that we ended up identifying were
in mainstream schools, unrecognized, untreated . . ."
Need Help in Building Social Skills and Peer Engagement
An exhaustive study of autism in one community has found that the disorder is far more common than suggested by earlier research.
The study of 55,000 children in Goyang, South Korea, found that 2.64 percent - one in every 38 children - had an autism spectrum disorder.
"That is two-and-a-half times what the estimated prevalence is in the United States," says Roy Richard Grinker, a professor of anthropology at George Washington University and one of the study's authors.
I had some expectation that [autism prevalence was] going to be a little higher than the previous studies, because we're including children from the general population that have been understudied in the past. But the extent - that was a surprise to us."
The South Korean study probably produced such a high figure because it screened a lot of kids who seemed to be doing OK and included in-person evaluations of any child suspected of having autism, Grinker says.
"Two-thirds of the children with autism that we ended up identifying were in mainstream schools, unrecognized, untreated," he says.
The team of Korean and American scientists who carried out the study, published online in the American Journal of Psychiatry, say the result doesn't mean there's something different about South Korean children.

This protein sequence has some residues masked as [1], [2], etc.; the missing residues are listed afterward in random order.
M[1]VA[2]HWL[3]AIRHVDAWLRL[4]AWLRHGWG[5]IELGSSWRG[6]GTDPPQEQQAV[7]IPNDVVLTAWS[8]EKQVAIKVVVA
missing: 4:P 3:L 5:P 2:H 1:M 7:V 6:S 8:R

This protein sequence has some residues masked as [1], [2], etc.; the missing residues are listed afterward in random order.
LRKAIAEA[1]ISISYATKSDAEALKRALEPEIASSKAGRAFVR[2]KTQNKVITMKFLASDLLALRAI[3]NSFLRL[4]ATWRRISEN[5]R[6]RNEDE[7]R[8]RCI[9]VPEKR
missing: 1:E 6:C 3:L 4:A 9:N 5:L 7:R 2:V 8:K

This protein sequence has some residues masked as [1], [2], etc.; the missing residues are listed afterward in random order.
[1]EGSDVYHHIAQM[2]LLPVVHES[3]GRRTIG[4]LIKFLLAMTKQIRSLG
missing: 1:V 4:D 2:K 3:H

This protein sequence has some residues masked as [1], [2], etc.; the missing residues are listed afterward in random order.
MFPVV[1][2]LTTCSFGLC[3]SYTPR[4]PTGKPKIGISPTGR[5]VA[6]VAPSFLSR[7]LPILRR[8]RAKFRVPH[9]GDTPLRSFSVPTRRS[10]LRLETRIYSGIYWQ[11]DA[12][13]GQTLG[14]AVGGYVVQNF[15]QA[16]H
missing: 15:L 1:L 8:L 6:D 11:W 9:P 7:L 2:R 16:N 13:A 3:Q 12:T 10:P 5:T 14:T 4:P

"There's no reason to think that South Korea has more children with autism than anyplace else in the world," says Bennett Leventhal, another author of the study. Leventhal is also deputy director of New York's Nathan Klein Institute for Psychiatric Research and a professor of child and adolescent psychiatry at New York University Medical Center.
The study's primary message, Leventhal says, is that "if you really go look carefully among all children everywhere, you find that things are far more common than you previously expected."
Advice to parents?
The authors say maybe people shouldn't be surprised to find that autism is so common. After all, other brain disorders, such as severe depression, affect more than 2 percent of adults; severe anxiety disorder affects about 4 percent.
And the implications of this study are global, Leventhal says. He says there are powerful reasons to identify all kids with autism, even if they aren't failing in school.
"They're socially awkward and they have trouble making friends. They get in trouble because their behavior is a little odd," he says. "And then when we teach them their skills, they actually can fit in better and succeed better."
Click here for full NPR article plus podcast link; click here for podcast transcript.
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